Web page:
Everything I am thinking of and imagining now tends towards objects poised, floating or propelled through the middle and upper air, earth, the spaces of the skies and the miraculous cloudscapes that constantly form, change and disappear. … I have become increasingly absorbed in the study of light and the drama of the great luminaries. Particularly the moon and her influence upon all nocturnal objects.
–Paul Nash, letter to Dudley Tooth, 1943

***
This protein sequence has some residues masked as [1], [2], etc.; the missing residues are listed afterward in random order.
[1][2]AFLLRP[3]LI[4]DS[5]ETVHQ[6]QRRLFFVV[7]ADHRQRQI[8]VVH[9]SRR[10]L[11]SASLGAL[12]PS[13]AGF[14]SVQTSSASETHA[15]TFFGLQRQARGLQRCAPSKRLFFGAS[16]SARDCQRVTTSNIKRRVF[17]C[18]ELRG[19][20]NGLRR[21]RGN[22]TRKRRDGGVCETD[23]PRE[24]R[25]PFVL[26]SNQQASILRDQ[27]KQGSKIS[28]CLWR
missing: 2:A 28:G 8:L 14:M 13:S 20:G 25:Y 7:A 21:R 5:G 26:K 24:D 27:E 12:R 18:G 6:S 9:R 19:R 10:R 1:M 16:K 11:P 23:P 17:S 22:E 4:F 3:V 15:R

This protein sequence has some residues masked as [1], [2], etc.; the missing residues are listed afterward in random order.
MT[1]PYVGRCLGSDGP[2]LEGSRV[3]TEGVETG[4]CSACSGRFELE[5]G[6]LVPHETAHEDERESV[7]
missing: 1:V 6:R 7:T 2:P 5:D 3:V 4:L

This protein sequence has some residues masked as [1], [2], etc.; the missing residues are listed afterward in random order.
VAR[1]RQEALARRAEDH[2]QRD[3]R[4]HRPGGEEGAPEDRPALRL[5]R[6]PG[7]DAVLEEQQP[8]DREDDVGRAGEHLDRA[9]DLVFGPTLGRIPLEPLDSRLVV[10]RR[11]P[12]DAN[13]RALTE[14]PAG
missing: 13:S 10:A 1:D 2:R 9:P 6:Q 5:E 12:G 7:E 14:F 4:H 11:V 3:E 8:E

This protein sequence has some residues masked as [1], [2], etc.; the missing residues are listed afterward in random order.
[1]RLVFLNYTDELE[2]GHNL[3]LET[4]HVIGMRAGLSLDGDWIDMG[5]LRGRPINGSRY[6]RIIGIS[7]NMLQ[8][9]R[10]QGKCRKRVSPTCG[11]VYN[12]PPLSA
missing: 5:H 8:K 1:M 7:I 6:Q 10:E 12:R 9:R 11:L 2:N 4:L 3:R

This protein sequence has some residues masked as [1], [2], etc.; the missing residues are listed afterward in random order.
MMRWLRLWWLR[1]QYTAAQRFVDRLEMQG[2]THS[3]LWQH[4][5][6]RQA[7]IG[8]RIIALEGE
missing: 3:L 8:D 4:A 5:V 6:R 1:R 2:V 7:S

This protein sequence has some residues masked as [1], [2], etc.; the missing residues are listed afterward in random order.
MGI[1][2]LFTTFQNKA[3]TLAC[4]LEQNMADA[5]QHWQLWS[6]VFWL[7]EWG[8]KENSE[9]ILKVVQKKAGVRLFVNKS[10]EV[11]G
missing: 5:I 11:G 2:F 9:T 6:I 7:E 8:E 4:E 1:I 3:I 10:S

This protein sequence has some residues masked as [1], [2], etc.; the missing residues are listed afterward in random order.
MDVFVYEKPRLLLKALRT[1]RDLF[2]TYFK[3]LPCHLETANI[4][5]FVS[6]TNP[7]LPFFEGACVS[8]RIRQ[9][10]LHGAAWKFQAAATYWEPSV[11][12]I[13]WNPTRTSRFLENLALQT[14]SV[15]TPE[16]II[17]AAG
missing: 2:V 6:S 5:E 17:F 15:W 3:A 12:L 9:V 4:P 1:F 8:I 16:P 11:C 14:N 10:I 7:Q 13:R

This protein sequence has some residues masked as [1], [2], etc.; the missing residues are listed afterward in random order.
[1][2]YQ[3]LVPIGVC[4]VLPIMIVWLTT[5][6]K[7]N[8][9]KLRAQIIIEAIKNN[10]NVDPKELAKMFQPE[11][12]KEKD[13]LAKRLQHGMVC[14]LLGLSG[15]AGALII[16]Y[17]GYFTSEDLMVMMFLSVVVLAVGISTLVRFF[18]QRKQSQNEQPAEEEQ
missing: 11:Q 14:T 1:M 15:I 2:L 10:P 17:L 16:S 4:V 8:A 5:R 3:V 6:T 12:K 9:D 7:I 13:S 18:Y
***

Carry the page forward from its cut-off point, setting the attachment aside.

In 1942 Nash returned to the landscape of the Wittenham Clumps. From the garden of his friend Hilda Harrisson’s house at Boars Hill near Oxford, he could see the Clumps in the distance beyond Bagley Wood. He described how the deep history of this place with its hill fort, long barrows and ancient forest gave it ‘a compelling magic’. This was also a landscape of the imagination in which Nash explored the mystic resonance of moments marking the changing seasons such as the spring equinox and the summer solstice and ancient rituals connected to them. The sun and moon were significant symbolic presences in a series of paintings in which Nash’s handling became looser and he used rich vibrant colour to convey his emotional response to the landscape. His final paintings revisited ideas of the soul as a floating presence in the sky now expressed through the imagery of airborne flowers as precursors of death. Reflecting on his own mortality he concluded the essay Aerial Flowers (1945) by saying: ‘it is death I have been writing about all this time … death, I believe, is the only solution to this problem of how to be able to fly’.